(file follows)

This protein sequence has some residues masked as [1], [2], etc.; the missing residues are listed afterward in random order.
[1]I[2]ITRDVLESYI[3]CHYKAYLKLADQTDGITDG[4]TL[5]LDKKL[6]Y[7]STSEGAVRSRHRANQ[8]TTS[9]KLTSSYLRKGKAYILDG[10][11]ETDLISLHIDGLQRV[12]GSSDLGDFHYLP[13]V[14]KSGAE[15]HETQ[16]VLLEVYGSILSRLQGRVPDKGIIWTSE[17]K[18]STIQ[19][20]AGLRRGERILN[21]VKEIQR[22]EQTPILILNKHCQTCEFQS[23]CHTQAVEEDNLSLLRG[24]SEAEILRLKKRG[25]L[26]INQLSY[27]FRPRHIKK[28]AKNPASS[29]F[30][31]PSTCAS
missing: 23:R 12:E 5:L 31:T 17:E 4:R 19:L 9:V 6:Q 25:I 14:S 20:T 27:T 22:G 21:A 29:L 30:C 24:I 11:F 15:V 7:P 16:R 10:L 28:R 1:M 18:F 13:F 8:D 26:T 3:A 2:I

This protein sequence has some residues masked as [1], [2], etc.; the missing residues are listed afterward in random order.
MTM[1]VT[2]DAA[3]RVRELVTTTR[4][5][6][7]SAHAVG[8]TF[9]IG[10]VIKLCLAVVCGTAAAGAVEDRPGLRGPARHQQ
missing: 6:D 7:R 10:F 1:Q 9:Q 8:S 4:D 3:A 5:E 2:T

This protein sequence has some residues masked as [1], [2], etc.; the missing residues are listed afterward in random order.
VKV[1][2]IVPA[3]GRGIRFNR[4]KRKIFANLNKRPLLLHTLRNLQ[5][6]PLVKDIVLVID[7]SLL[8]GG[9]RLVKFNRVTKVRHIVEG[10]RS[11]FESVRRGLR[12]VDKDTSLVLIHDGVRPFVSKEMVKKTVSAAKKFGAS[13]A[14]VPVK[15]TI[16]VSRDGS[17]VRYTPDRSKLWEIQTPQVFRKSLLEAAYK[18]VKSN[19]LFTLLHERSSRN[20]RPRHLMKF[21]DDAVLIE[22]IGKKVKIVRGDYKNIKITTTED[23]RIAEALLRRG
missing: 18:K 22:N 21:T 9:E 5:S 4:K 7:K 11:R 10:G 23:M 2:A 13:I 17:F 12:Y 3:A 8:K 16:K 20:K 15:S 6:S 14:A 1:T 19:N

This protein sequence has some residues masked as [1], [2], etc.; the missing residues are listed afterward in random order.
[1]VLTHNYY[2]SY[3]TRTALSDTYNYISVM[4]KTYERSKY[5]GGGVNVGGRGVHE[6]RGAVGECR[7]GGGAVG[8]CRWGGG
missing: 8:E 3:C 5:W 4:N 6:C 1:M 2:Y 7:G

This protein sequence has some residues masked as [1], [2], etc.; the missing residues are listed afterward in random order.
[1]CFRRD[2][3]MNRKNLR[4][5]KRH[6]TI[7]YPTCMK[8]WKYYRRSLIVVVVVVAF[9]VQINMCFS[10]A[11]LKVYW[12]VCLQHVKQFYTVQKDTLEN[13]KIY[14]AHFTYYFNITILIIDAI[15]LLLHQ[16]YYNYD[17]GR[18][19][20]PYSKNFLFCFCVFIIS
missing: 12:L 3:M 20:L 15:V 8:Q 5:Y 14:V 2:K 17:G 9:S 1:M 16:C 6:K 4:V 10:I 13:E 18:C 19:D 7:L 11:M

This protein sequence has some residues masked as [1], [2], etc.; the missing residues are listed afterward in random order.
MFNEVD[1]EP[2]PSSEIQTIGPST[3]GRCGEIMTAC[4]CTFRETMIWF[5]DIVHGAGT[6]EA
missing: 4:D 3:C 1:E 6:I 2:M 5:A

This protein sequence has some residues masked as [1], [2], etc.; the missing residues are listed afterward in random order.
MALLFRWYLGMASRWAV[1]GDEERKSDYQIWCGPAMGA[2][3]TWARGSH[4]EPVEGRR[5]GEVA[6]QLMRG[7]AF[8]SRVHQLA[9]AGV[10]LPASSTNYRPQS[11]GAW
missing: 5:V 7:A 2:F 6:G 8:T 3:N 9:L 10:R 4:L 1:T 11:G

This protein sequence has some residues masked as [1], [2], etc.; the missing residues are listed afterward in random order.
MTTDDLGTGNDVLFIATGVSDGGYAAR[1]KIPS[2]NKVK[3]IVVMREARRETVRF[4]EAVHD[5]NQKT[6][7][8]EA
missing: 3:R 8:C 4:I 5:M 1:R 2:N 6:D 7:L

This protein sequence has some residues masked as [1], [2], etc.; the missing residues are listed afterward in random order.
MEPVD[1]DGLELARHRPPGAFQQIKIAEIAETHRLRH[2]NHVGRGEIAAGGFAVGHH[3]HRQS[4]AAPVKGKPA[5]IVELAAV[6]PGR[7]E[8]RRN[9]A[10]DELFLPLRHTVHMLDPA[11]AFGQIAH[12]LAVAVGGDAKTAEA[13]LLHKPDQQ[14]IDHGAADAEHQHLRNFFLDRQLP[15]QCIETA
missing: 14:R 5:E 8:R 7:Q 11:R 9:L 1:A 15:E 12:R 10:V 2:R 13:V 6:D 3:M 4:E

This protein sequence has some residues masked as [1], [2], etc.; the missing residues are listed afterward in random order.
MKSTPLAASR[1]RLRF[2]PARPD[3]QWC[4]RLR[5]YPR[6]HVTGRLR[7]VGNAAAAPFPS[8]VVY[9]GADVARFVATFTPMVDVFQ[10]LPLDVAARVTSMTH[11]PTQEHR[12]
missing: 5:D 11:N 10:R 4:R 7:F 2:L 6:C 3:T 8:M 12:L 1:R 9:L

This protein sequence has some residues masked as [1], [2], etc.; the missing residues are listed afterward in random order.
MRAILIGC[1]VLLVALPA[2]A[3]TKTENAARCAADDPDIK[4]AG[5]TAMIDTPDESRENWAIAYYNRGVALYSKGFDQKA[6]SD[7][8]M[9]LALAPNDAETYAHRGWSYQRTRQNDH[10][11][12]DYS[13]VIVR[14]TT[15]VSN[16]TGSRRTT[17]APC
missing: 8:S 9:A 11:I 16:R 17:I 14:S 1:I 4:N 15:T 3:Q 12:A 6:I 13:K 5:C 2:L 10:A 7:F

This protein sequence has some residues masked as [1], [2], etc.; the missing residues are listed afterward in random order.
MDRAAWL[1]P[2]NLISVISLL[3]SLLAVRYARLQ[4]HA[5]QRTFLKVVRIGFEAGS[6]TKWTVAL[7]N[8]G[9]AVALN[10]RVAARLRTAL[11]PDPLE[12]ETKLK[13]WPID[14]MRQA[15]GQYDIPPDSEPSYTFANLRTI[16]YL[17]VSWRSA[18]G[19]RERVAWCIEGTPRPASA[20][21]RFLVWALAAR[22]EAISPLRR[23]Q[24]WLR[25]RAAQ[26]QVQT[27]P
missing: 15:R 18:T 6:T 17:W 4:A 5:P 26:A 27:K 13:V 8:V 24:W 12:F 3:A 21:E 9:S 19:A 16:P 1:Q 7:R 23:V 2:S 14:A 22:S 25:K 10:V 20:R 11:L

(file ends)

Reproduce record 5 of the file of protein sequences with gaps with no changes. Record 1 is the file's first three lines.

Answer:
This protein sequence has some residues masked as [1], [2], etc.; the missing residues are listed afterward in random order.
[1]CFRRD[2][3]MNRKNLR[4][5]KRH[6]TI[7]YPTCMK[8]WKYYRRSLIVVVVVVAF[9]VQINMCFS[10]A[11]LKVYW[12]VCLQHVKQFYTVQKDTLEN[13]KIY[14]AHFTYYFNITILIIDAI[15]LLLHQ[16]YYNYD[17]GR[18][19][20]PYSKNFLFCFCVFIIS
missing: 12:L 3:M 20:L 15:V 8:Q 5:Y 14:V 2:K 17:G 9:S 1:M 16:C 6:K 4:V 10:I 13:E 18:C 19:D 7:L 11:M